Certainly, the first two are from AW Bauer, the brown tweed is from Norton & Sons and the last one is from Adam Fisher
 

pasadena man

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Great thread. Speaks to my concerns after four months on SF and eight months back into tailored clothing. I am coming to this issue from another direction, sort of from “both sides now”. For 25 years in Chicago and San Francisco I wore reasonably nice MTM suits and shirts to work. I moved to So Cal in the noughts and migrated to a rugged version of California Casual: Patagonia cotton shirts with jeans or chinos and outdoorsy footwear, such as mountain trail summit approach shoes. Sort of a: “Yeah, I’m in an office now, but I may head out to Joshua Tree for some bouldering this afternoon “ vibe. Eventually I realized that Mark Zuckerberg was not my role model and that the above look, as an only look, was a horrible mistake for me.

So I started venturing into upgrading my clothes; Incotex slacks, BB and Kamakura OCBD’s, C & J suede brogues, odd jackets by Canali, Oxxford, and RTW Gieves and Hawkes, etc.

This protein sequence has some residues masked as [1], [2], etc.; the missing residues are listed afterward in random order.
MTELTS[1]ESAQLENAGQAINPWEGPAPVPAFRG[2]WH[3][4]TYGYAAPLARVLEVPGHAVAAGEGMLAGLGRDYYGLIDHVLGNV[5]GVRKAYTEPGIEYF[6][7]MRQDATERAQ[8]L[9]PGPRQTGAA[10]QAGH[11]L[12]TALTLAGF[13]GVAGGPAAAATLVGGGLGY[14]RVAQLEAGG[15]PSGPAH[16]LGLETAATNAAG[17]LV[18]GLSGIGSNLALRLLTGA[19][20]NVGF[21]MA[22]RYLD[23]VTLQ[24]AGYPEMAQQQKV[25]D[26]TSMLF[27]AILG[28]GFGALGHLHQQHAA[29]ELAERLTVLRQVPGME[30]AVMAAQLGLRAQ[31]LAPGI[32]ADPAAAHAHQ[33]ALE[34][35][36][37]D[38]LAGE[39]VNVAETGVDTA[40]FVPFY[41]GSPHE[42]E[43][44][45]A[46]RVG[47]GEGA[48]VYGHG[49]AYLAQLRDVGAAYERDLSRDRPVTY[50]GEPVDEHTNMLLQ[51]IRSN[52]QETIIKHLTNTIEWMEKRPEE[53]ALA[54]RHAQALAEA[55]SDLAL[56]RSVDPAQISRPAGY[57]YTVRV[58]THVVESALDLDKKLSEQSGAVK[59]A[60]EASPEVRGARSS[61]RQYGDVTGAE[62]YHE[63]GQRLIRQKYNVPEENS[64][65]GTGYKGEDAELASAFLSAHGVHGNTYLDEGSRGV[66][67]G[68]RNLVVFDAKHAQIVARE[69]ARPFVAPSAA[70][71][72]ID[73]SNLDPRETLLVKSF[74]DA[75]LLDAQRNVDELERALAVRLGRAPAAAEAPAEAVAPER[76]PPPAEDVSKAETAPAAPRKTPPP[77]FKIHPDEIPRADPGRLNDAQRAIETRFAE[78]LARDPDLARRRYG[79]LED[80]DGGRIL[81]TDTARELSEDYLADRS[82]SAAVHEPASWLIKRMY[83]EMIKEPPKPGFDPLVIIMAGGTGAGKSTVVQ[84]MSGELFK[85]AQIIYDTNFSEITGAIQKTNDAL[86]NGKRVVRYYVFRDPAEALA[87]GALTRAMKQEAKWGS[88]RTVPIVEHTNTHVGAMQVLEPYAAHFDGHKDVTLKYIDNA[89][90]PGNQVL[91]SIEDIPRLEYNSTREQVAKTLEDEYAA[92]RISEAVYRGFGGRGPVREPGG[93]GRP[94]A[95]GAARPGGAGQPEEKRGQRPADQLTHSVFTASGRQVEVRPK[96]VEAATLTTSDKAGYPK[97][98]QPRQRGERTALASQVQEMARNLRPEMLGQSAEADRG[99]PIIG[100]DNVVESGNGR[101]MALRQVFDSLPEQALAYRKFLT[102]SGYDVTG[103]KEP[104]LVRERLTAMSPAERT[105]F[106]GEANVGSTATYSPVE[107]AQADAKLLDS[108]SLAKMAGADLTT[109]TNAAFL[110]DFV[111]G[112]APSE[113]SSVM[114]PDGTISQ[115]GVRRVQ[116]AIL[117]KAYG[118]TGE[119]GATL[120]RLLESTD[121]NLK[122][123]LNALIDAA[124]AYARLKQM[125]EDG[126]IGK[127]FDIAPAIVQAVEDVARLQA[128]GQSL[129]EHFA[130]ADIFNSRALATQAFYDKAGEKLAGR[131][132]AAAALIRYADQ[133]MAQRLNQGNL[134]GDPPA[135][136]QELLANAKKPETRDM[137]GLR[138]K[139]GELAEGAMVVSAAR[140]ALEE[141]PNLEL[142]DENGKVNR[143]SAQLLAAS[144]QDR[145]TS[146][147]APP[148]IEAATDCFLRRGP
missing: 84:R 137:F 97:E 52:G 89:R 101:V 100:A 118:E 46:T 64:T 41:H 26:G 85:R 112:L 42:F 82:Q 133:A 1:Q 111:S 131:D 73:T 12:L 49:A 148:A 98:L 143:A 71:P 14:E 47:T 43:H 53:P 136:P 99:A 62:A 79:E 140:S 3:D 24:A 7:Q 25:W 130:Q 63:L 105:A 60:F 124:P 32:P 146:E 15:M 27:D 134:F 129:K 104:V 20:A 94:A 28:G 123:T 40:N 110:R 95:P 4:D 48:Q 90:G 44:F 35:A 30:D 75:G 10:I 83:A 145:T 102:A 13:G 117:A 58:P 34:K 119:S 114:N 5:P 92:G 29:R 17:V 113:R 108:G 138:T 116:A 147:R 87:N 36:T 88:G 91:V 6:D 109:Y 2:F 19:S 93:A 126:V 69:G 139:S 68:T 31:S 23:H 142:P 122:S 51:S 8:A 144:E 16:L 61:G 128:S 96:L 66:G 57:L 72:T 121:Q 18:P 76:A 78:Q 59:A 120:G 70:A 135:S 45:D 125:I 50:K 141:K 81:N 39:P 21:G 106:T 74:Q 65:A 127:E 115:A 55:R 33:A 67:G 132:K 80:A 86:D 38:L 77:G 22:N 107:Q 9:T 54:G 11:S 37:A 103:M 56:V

In general it’s gone well, with the usual mistakes in discovering the right boundaries for oneself, etc.

I’ve tried on a good number of unstructured jackets and they just don’t work for me. I admire the comfort, hand, materials, and ease of wear. They look great on a hanger and horrible on me. I have lost about 30 pounds and find myself at my college weight, 6’, 175 lbs. a 41 R with a drop six. On paper I guess I’m lucky and should be thankful for that.

My problems wearing unstructured clothing though are threefold.

First, although I am in good shape and reasonably toned, I’m in my 60’s, and some structure is necessary to “hold things together”.

Second, I have different width shoulders due to a compressed broken shoulder from a motorcycle accident. A structured, padded, shoulder is necessary to balance width and give a flowing shoulder silhouette.